(Deb) While I wrestle the alligator, Marlin over here is going to [laughs] I had to that give away your age and if you’re talking about Mutual of Omaha’s Wild Kingdom. (Frank) I was pretending to read a book here. (Frank) So I’m going to, [chuckles] present it again. (Deb) My lovely assistant. (Frank) Tell us about this. (Deb) Okay. This is a fantastic book. Ramon Powers. Many of you know Ramon was former Director of the Kansas State Historical Society before he retired. Native of Gove County. So he grew up in the middle of all this history. And Jim Leiker wrote this great book on the Northern Cheyenne. Now remember the movie Cheyenne Autumn? (Frank) [Hmm-hmm] (Deb) Okay. That’s based on this incident. So the book talks about how this Cheyenne exodus, where the Cheyenne have been moved to Oklahoma and they’re trying to get back to their native home in Northwestern Nebraska and that area right around Rapid City in South Dakota, a little South of there. So as they’re coming through Kansas in 1878, with the raids. So, the one we’re going to talk about today, the piece of that is the Battle of Punished Woman’s Fork, which is just outside of Scott City, it’s just there next to the lake. I had never been there until just this month or a few weeks ago, last month maybe. Dr. Jake took me out see it and I’m embarrassed to say I had not been to Battle Canyon before. And you’ve got to see it, you will be blown away. It’s a fantastic site and the history is very tragic, as many of our Indian War stories are, but really important and the community there is doing an awful lot to interpret that and they got the El Quartelejo Museum in Scott City which helps interpret that history and the State Park there and there’s just so much going on. So it’s a fantastic place to go spend a day. And again, get some exercise during the spring and learn some fantastic history. Now Frank might actually read the book instead of just pretending to read. (Frank) Yes. I’m going to read this and she’ll tell you the story. (Deb) Driving along Highway 83, North of Scott City, the prairie breaks into occasional bluffs, the grass is short and yucca dots the landscape. Even with these hints however, you can’t help but gasp when you turn off the road to the West and drive down into historic Scott Lake State Park. Yes, down, the road winds down the hillside. The scenery and abundant wildlife, the sunrises and sunsets over the lake, the incredible history within its confines all beckon in the visitor to stay awhile. This corner of Kansas has many stories to tell. And today I will share just one, the Battle At Punished Woman’s Fork in 1878. There are enough tragic stories in the annals of the Plains Indian Wars to fill volumes. Sadly this story is among them. The Northern Cheyenne had been moved from Northwestern Nebraska and bordering South Dakota to the Indian Territory. Conditions were deplorable and they decided to go home. Historian John Monnett calls it an Exodus, as we refer to the Children of Israel fleeing Egypt. Most Kansans of the day called it something else. The Dodge City Times covered skirmishes with the band of Cheyennes in their neighborhood. The red devils, the wild and hungry Cheyennes commit murder and arson. Several herders murdered. A house burned down. Wholesale stealing of horses, an Indian fight. Three soldiers killed and three wounded. The border wild with excitement. Straggling bands of Indians, raiding everywhere. Another Indian skirmish, an Indian killed, a soldier wounded. Emigrant trains robbed. Four companies of cavalry ordered to Dodge. I will not do the disservice of using that event to a couple of lines here. Let it be said Louis was mortally wounded and died en route to Fort Wallace and the Indians horse herd was destroyed. A devastating blow. The most significant effect however, lay in the attitudes on both sides, leading to pressure from the public for real protection. And a more violent and personal response from Dull Knife and his followers resulting in the brutal raid near Oberlin. This is a story you must experience. Visit Punish Woman’s Fork adjoining Historic Scott Lake State Park. Visit the Gerry Thomas Gallery at the El Quartelejo Museum in Scott City where you will find photos and artifacts, along with Gerry’s incredible art. Visit the Last Indian Raid Museum in Oberlin. Read the Northern Cheyenne Exodus in History and Memory by Jim Leiker and Ramon Powers. Read Tell Them We Are Going Home by John Monnett. The story is far too rich and complex for sound bites. But I will leave you with a couple. Louis was described by a friend as the most tolerant and least prejudiced man I ever met. And when Dull Knife’s people reached the Promised Land and were imprisoned for crimes committed along the way, he responded that if the authorities tried to send us back we will butcher each other. Let us never ever forget these were real people, not just dusty photographs.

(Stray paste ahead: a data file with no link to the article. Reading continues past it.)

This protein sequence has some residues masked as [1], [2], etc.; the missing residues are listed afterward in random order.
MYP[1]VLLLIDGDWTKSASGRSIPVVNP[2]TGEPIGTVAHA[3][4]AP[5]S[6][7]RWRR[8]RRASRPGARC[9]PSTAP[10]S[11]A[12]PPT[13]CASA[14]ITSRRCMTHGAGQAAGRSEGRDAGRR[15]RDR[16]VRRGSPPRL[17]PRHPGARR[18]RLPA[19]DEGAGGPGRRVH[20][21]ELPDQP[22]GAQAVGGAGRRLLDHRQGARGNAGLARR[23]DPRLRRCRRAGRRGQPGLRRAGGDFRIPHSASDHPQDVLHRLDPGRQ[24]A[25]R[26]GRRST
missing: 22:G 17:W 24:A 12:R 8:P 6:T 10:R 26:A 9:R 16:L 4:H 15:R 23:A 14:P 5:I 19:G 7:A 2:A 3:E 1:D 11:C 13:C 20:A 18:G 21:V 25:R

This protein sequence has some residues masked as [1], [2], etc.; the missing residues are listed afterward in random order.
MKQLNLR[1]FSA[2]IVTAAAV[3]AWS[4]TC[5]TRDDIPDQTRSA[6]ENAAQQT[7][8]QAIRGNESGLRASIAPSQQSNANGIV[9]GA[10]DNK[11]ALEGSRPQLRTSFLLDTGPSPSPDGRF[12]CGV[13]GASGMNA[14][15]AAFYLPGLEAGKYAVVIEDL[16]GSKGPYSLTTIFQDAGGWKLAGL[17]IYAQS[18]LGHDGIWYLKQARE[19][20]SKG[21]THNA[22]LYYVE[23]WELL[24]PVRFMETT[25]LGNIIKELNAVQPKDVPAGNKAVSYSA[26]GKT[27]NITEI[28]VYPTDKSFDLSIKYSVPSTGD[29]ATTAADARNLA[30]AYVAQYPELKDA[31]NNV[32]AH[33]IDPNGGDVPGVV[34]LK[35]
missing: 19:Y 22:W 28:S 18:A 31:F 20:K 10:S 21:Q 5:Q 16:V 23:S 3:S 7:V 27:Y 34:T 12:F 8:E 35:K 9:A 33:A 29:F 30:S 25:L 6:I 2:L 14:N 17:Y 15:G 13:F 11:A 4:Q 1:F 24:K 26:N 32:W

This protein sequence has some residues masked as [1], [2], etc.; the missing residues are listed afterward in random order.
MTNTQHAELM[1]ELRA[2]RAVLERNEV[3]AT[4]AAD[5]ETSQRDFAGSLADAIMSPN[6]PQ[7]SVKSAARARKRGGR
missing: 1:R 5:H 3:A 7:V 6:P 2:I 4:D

(Frank) And we’re back. Aren’t you happy? (Deb) You know I am. [Laughs] (Frank) Sunbeam used to make, well that was a brand of bread, and Little Miss Sunbeam was on there, well, of course Kansas now has essentially Little Miss Kansas. (Deb) I was thinking, it’s funny you should say the Sunbeam thing because I look at Macy Hensley and I think Little Miss Sunshine or Little Miss Sunbeam or something because she’s just this boundless ball of energy. I got to meet her in Council Grove last year when Michael Martin Murphey was doing a concert there. And he had Macey come on stage and then after the concert or during the concert after she had gone off stage, I could see her sitting over there with their mother and Daddy. And she falls asleep in her Daddy’s arm and she is all curled up with her little cowgirl boots in her Daddy’s arms. And I’m like, here’s this incredibly bright child who is still just a little girl. And that really brought it home; she is just a little girl. (Frank) And you might have seen her on Ellen. So let’s hear about her– [chuckles] (Deb) –you may have seen her just any number of places, she’s amazing. (Frank) Macey Hensley is the best thing to happen to Kansas, since Dorothy. The precocious five year old, won the hearts of the nation when she appeared on the Ellen DeGeneres show and wowed her host and the audience with her knowledge of the US Presidents. Since then she’s been back to Ellen’s show and has appeared alongside some of the biggest stars in the business. She’s been to the White House and met President Obama. She met the House of Cards fictitious President Frank Underwood played by Kevin Spacey in a game of Presidential Trivia. She’s taken to ventriloquism since Council Grove neighbor Dave May gave her a George W. Bush dummy in a couple of lessons on throwing her voice. The demonstrations over a new found hobby left television audiences rolling with laughter. Macey’s fascination with the nation’s chief executives began when her grandmother gave her a set of flash cards. Her favorite is Zachary Taylor because he wore blue. She is vocal about her love for Kansas as well, making her the perfect spokesperson for the sunflower state. Commercials featuring the now six-year-old Macey at Kansas tourist sites began airing in April and her being shared on the Internet like germs in preschool. Macey has announced her ambition to become President herself some day. Well, we better be clearing out a spot in the State House for her statue.